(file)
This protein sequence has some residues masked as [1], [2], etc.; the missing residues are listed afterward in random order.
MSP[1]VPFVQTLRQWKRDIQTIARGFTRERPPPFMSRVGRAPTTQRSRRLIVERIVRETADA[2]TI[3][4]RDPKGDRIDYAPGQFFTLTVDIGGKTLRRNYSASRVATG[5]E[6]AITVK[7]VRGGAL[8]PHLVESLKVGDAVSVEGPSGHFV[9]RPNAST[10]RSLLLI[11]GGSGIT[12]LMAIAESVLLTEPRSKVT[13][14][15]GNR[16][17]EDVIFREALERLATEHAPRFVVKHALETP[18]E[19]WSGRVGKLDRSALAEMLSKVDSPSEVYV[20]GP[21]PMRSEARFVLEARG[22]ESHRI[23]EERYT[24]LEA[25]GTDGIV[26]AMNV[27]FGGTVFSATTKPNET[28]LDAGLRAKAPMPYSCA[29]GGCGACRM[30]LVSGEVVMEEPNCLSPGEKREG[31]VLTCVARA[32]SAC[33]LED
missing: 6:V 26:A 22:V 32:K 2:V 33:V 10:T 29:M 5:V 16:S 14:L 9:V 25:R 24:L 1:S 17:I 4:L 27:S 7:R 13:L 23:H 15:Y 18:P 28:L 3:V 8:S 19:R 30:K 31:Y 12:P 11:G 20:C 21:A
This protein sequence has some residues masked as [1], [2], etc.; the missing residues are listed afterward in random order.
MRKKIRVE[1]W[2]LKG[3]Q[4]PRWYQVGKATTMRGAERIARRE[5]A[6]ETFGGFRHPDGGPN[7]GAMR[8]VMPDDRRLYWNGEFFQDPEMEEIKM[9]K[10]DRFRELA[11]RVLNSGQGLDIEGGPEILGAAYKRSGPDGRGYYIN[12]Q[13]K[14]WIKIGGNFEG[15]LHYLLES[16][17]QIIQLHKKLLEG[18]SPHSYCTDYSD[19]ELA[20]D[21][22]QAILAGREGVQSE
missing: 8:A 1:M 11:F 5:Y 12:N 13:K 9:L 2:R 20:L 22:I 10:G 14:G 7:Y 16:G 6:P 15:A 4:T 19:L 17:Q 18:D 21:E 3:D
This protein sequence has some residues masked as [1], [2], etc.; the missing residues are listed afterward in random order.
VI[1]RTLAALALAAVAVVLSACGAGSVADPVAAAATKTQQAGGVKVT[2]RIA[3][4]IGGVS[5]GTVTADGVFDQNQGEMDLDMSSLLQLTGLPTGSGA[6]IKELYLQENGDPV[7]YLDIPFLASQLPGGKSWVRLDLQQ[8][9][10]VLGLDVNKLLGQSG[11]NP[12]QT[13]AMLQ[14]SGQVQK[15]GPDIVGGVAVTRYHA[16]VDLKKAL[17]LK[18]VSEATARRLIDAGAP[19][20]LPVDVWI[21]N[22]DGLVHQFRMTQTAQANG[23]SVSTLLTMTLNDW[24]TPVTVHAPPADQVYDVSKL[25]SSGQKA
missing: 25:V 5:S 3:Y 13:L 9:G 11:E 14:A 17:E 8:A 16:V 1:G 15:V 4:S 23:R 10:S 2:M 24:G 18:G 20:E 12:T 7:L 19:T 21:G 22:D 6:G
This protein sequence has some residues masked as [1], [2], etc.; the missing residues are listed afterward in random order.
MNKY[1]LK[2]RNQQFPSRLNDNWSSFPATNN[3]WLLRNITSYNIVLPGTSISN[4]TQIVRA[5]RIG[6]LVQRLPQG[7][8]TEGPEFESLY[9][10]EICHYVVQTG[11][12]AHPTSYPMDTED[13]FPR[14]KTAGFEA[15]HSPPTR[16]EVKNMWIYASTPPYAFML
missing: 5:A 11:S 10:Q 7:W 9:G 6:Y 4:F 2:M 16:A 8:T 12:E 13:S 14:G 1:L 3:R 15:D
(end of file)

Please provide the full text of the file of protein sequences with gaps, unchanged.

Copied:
This protein sequence has some residues masked as [1], [2], etc.; the missing residues are listed afterward in random order.
MSP[1]VPFVQTLRQWKRDIQTIARGFTRERPPPFMSRVGRAPTTQRSRRLIVERIVRETADA[2]TI[3][4]RDPKGDRIDYAPGQFFTLTVDIGGKTLRRNYSASRVATG[5]E[6]AITVK[7]VRGGAL[8]PHLVESLKVGDAVSVEGPSGHFV[9]RPNAST[10]RSLLLI[11]GGSGIT[12]LMAIAESVLLTEPRSKVT[13][14][15]GNR[16][17]EDVIFREALERLATEHAPRFVVKHALETP[18]E[19]WSGRVGKLDRSALAEMLSKVDSPSEVYV[20]GP[21]PMRSEARFVLEARG[22]ESHRI[23]EERYT[24]LEA[25]GTDGIV[26]AMNV[27]FGGTVFSATTKPNET[28]LDAGLRAKAPMPYSCA[29]GGCGACRM[30]LVSGEVVMEEPNCLSPGEKREG[31]VLTCVARA[32]SAC[33]LED
missing: 6:V 26:A 22:V 32:K 2:V 33:V 10:T 29:M 5:V 16:S 14:L 9:V 25:R 24:L 1:S 17:I 4:L 27:S 7:R 13:L 23:H 15:Y 18:P 28:L 3:V 8:S 19:R 30:K 31:Y 12:P 11:G 20:C 21:A
This protein sequence has some residues masked as [1], [2], etc.; the missing residues are listed afterward in random order.
MRKKIRVE[1]W[2]LKG[3]Q[4]PRWYQVGKATTMRGAERIARRE[5]A[6]ETFGGFRHPDGGPN[7]GAMR[8]VMPDDRRLYWNGEFFQDPEMEEIKM[9]K[10]DRFRELA[11]RVLNSGQGLDIEGGPEILGAAYKRSGPDGRGYYIN[12]Q[13]K[14]WIKIGGNFEG[15]LHYLLES[16][17]QIIQLHKKLLEG[18]SPHSYCTDYSD[19]ELA[20]D[21][22]QAILAGREGVQSE
missing: 8:A 1:M 11:F 5:Y 12:N 13:K 9:L 2:R 20:L 22:I 10:G 14:G 7:Y 16:G 6:P 15:A 4:T 19:L 17:Q 18:D 21:E 3:D
This protein sequence has some residues masked as [1], [2], etc.; the missing residues are listed afterward in random order.
VI[1]RTLAALALAAVAVVLSACGAGSVADPVAAAATKTQQAGGVKVT[2]RIA[3][4]IGGVS[5]GTVTADGVFDQNQGEMDLDMSSLLQLTGLPTGSGA[6]IKELYLQENGDPV[7]YLDIPFLASQLPGGKSWVRLDLQQ[8][9][10]VLGLDVNKLLGQSG[11]NP[12]QT[13]AMLQ[14]SGQVQK[15]GPDIVGGVAVTRYHA[16]VDLKKAL[17]LK[18]VSEATARRLIDAGAP[19][20]LPVDVWI[21]N[22]DGLVHQFRMTQTAQANG[23]SVSTLLTMTLNDW[24]TPVTVHAPPADQVYDVSKL[25]SSGQKA
missing: 25:V 5:S 3:Y 13:L 9:G 11:E 14:A 17:E 8:A 16:V 1:G 15:V 4:S 23:R 10:S 2:M 24:G 18:G 20:E 12:T 7:L 19:T 21:G 22:D 6:G
This protein sequence has some residues masked as [1], [2], etc.; the missing residues are listed afterward in random order.
MNKY[1]LK[2]RNQQFPSRLNDNWSSFPATNN[3]WLLRNITSYNIVLPGTSISN[4]TQIVRA[5]RIG[6]LVQRLPQG[7][8]TEGPEFESLY[9][10]EICHYVVQTG[11][12]AHPTSYPMDTED[13]FPR[14]KTAGFEA[15]HSPPTR[16]EVKNMWIYASTPPYAFML
missing: 5:A 11:S 10:Q 7:W 9:G 6:Y 4:F 2:M 16:A 8:T 12:E 13:S 14:G 1:L 3:R 15:D